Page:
Management Course Helps Young Farmers to Thrive

Farms and rural businesses will need excellent leadership and management if they are to thrive in the coming years, and a new short course is set to provide just that.

Managing any business through the uncertainty of Brexit and beyond is a challenge, but agriculture and related industries perhaps face greater change than any other sector. However, short of enrolling in a full-time college course, it can be difficult for tomorrow’s leaders to obtain the skills required.

Duchy College

That’s why the Worshipful Company of Farmers and Duchy College have joined forces to launch a new Leadership and Management Programme (LAMP), targeted at 20-30 year-olds who are keen to progress their career to the next level. “Whether you’re planning to take over the family farm in a few years, are setting up your own rural business, or are seeking the next step in a larger organisation, it’s vital that you acquire the necessary skills to manage staff and lead them forwards,” explains course manager Chris Godolphin.

“Having the confidence to create a business plan, motivate staff, refocus on different enterprises, and work with professionals to improve profitability through volatile times are all vital elements of a good leader,” he adds. “Taking a few days away to learn these skills and develop a new perspective could be the most profitable investment you ever make.”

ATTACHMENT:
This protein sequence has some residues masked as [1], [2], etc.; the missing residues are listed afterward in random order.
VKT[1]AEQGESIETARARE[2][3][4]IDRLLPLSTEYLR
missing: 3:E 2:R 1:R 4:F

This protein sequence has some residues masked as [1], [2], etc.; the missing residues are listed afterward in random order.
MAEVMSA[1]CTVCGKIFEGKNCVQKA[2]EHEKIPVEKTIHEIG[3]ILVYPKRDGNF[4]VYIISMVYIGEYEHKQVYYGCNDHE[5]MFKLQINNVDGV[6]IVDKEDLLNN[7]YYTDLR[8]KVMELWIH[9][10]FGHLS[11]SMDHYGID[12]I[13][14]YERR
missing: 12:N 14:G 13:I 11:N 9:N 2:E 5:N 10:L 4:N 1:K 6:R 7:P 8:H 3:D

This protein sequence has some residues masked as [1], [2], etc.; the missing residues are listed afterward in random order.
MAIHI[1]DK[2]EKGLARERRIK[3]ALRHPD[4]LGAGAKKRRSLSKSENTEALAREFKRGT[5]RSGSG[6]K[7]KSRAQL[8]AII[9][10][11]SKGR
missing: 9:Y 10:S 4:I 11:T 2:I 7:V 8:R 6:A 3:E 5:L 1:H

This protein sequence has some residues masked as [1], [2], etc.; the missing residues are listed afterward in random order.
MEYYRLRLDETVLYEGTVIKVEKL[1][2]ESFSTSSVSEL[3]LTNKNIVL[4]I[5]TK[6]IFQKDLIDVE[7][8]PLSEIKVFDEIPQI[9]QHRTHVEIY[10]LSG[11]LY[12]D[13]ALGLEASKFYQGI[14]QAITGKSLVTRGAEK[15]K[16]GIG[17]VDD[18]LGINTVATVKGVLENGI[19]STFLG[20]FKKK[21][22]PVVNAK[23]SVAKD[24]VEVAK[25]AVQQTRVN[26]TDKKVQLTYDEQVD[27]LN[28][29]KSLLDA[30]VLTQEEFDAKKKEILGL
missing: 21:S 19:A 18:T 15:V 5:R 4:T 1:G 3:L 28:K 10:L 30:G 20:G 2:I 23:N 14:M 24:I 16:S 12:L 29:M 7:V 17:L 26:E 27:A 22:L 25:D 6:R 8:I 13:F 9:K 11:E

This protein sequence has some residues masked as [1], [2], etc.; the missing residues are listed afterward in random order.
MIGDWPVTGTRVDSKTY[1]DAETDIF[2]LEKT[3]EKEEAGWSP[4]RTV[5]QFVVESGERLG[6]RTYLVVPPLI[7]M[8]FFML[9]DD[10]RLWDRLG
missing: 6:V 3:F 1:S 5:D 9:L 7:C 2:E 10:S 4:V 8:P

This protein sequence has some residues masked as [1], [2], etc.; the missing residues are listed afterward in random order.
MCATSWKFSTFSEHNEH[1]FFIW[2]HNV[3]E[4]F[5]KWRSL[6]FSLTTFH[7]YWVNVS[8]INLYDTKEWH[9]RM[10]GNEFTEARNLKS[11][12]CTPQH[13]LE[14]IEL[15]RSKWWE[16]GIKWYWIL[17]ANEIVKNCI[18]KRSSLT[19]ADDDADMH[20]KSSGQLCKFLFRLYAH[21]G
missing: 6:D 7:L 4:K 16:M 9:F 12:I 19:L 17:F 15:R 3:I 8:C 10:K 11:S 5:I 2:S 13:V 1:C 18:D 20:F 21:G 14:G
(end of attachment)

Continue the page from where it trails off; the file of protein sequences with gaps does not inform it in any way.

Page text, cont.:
The LAMP will be held at Keele University, Staffordshire, over five days from 23-28 October 2017, with financial assistance available through the Worshipful Company of Farmers. It will include a working case study, whereby delegates analyse an existing business and advise how to improve it; workshops on communication, leadership and management techniques; as well as individual profiling and development. Delegates will also receive mentor support for a full year after the course, while also creating a lasting network of friends and peers.

“We are entering a defining moment for the future of the industry and strong leadership will be fundamental to our future success,” says Jane King, CEO at AHDB. “Personal development and a positive attitude towards lifelong learning will be vital if we’re to build a world class industry together.”

Up until now, the only training options for younger people have been formal college or university courses, adds Mr Godolphin. “We are well-served with higher level short courses like the Challenge of Rural Leadership and Advanced Agricultural Business Management, but there was a gaping hole for the younger leaders of the future. LAMP plugs that gap and will really help set up delegates’ careers, placing them on a strong footing to drive the whole rural industry forwards to a vibrant future.”

Duchy College is the land-based arm of Cornwall College, which has eight sites across the county and offers the widest range of high quality academic and vocational training in the country. Cornwall College is the only college in the South West to hold four Centre of Vocational Excellence awards.

The Rural Business School is part of Duchy College, with a base at Bicton College, and provides education, business support and applied research to rural industries. It is part of the Rural Business Research group, a leading consortium of academic research units in the field of farming, environment and rural business.

Duchy College

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